Fastball, the acclaimed new documentary film, celebrates the game’s signature delivery and headlines the 10th Annual Baseball Hall of Fame Film Festival Sept. 25-27 in Cooperstown. All films will be shown in the Hall of Fame’s Bullpen Theater.
Produced by National Baseball Hall of Fame and Museum Board member Thomas Tull (the producer of 42), along with Philip Aromando and Mike Tollin and directed by Jonathan Hock, Fastball explores the history and science behind baseball’s foundational pitch and features Hall of Famers Hank Aaron, Bob Gibson, Goose Gossage, and Nolan Ryan as well as legends Derek Jeter and Justin Verlander. Narrated by Kevin Costner, the feature-length film explores the question of who threw the fastest pitch of all time.
The Film Festival gets under way at 7 p.m. Friday, Sept. 25 with a screening of Fastball in the Museum’s Bullpen Theater.
Tickets for all films are free but must be reserved in advance by calling 607-547-0397 beginning at 9 a.m. on Sept. 14.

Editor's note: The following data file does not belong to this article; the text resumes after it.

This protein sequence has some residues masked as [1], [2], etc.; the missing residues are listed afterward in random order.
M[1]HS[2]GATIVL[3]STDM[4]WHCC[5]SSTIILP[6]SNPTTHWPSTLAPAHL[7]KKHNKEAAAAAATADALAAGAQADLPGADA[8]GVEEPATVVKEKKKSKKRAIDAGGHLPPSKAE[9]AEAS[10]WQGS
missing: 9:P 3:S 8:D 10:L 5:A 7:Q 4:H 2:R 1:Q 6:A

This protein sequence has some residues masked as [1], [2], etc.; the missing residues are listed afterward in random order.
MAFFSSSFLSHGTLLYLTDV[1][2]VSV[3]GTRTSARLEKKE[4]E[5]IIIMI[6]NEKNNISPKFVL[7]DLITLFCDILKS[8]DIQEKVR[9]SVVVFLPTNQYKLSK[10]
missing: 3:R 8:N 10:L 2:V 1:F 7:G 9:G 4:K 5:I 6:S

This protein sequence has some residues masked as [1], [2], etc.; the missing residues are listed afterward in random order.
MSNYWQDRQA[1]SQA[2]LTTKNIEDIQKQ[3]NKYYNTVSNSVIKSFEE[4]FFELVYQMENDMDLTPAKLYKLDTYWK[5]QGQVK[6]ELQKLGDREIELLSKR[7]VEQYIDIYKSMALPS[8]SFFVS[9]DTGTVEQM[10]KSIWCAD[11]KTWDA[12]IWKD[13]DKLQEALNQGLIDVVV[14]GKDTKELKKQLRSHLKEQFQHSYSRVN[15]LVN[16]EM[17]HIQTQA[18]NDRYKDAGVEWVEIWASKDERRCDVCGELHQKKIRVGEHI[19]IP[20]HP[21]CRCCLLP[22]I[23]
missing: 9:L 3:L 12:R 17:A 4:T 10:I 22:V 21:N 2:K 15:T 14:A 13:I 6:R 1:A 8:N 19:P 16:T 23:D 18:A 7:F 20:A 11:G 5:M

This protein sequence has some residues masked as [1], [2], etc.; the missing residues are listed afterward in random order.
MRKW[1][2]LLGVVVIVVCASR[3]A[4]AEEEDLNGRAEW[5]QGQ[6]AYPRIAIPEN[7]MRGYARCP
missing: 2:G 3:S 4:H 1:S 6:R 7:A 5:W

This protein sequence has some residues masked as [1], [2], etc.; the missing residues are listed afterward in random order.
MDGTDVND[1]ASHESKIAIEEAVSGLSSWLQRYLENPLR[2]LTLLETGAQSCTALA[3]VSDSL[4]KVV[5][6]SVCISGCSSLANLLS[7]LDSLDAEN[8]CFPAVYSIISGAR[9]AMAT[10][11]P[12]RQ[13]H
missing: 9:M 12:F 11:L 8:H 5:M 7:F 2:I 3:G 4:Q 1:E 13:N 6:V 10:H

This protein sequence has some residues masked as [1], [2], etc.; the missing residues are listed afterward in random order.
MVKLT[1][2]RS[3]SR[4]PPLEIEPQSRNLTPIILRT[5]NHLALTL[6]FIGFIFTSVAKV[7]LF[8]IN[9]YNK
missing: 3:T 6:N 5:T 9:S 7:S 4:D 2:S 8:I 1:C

Films are shown during seven blocks throughout the weekend. A complete list of the films to be screened during the weekend includes:
Special Opening Film
Friday, Sept. 25, 7 p.m., Bullpen Theater
Fastball (87 min.)
Produced by Thomas Tull of Legendary Pictures and directed in association with Major League Baseball by the acclaimed Jonathan Hock, Fastball celebrates baseball’s signature pitch and aims to definitively answer the age-old debate: who threw the fastest fastball of all-time? Was it Walter Johnson? Or Bob Feller? Steve Dalkowski? Or someone else? Featuring interviews with a number of Hall of Famers, this 2015 release produces an intriguing answer.